Attorney Faces New Discipline Charges in Second State

In 2005, attorney Sean M. Liles gave up his Nevada bar license. In exchange, Liles avoid discipline proceedings from the State Bar of Nevada. Officials alleged that Liles took part in a scheme to commit insurance fraud by submitting false claims relating to construction lawsuits.

Now, Liles is facing fresh ethics charges. These charges come from the State Bar of Michigan. Officials allege that Liles misused his client trust fund account. They say that he used his client trust fund account to pay his personal home mortgage. Allegedly, Liles transferred funds from his personal account to his IOLTA client trust fund account and then used the funds to pay the mortgage on his home. In Michigan, attorneys must hold client funds in a separate IOLTA account that’s completely separate from their personal accounts. The attorney may remove the money only when it’s earned in attorney fees, spent on court costs or returned to the client.

When Liles submitted his resignation to the State Bar of Nevada, he was already in West Bloomfield, Michigan. From there, he set up a practice in Traverse City, Michigan where he focuses on family law, criminal and bankruptcy matters. The Michigan Attorney Grievance Commission filed the formal complaint against Liles on July 11, 2017. Officials say they first learned of the discrepancies when the bank tipped them off to the unusual transfers.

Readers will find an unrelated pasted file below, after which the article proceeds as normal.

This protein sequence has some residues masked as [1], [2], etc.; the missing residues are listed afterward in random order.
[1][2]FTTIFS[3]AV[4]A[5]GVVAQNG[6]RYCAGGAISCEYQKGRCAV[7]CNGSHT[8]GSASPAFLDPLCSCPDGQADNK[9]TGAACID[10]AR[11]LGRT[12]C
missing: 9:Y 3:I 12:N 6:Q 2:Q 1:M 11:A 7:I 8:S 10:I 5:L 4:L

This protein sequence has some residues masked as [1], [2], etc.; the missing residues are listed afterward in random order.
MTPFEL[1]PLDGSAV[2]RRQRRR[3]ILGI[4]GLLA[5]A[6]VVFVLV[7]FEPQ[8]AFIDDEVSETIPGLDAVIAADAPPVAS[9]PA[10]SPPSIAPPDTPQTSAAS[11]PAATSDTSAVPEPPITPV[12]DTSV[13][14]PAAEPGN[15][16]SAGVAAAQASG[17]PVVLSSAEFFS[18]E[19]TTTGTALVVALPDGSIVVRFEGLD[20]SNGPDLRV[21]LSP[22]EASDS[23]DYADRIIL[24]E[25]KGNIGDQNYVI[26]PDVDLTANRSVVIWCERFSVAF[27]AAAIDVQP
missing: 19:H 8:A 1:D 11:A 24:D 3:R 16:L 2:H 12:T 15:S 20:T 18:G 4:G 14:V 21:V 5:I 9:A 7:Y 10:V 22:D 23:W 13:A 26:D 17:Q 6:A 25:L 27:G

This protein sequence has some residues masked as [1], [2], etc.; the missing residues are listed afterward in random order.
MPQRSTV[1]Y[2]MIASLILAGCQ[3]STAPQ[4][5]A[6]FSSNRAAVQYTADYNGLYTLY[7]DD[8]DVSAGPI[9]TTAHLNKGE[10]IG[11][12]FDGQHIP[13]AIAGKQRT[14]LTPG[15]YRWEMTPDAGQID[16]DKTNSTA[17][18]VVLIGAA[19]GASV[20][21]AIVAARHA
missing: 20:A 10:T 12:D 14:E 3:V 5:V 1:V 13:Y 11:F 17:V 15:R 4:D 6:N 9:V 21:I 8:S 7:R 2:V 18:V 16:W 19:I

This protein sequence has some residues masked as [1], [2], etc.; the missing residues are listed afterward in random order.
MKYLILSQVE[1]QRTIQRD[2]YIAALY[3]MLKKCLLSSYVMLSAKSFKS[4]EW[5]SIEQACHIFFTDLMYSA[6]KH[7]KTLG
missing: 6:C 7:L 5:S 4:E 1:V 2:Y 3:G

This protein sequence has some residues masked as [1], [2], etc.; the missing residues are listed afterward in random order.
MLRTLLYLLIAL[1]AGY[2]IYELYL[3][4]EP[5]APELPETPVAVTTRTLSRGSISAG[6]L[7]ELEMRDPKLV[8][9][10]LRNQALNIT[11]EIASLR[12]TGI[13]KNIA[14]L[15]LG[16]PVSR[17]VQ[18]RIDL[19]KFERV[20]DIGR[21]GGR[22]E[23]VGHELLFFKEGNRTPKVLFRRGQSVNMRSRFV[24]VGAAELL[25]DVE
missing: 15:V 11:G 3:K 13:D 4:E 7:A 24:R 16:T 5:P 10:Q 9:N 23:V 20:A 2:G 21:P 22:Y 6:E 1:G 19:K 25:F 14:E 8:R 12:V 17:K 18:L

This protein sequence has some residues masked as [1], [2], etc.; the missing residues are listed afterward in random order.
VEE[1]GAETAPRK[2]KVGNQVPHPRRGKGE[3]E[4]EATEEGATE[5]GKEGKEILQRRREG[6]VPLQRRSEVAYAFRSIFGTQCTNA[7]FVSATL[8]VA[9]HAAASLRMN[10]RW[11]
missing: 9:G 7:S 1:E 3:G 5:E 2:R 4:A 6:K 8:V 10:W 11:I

In his reply to the State Bar of Michigan’s inquiry, Liles claimed that the mortgage payments from the IOLTA account were a mistake. He said, “I did not realize I had accidentally input the Chase IOLTA Account instead of my personal account,” and “I have since corrected the problem.” Liles also tried to excuse the error by saying that “I was/am an idiot with mobile ap[p]s.)” Liles didn’t offer a motive for his behavior.

The Michigan Attorney Grievance Commission isn’t buying it. They say it’s implausible that Liles transferred funds accidentally for several months. Officials say that his conduct involves dishonesty and deceit, and that lawyers have to keep client funds completely separate from personal money. They also say that Liles misrepresented the facts when they asked him to explain his behavior.

There’s no word on what discipline the State Bar of Michigan hopes to pursue in Liles’ case. While the grievance asks for discipline that’s “warranted,” this could range from an informal reprimand to a complete disbarment. Officials may reach a consent agreement with Liles, or they may take the case to a hearing where a commission determines a penalty.


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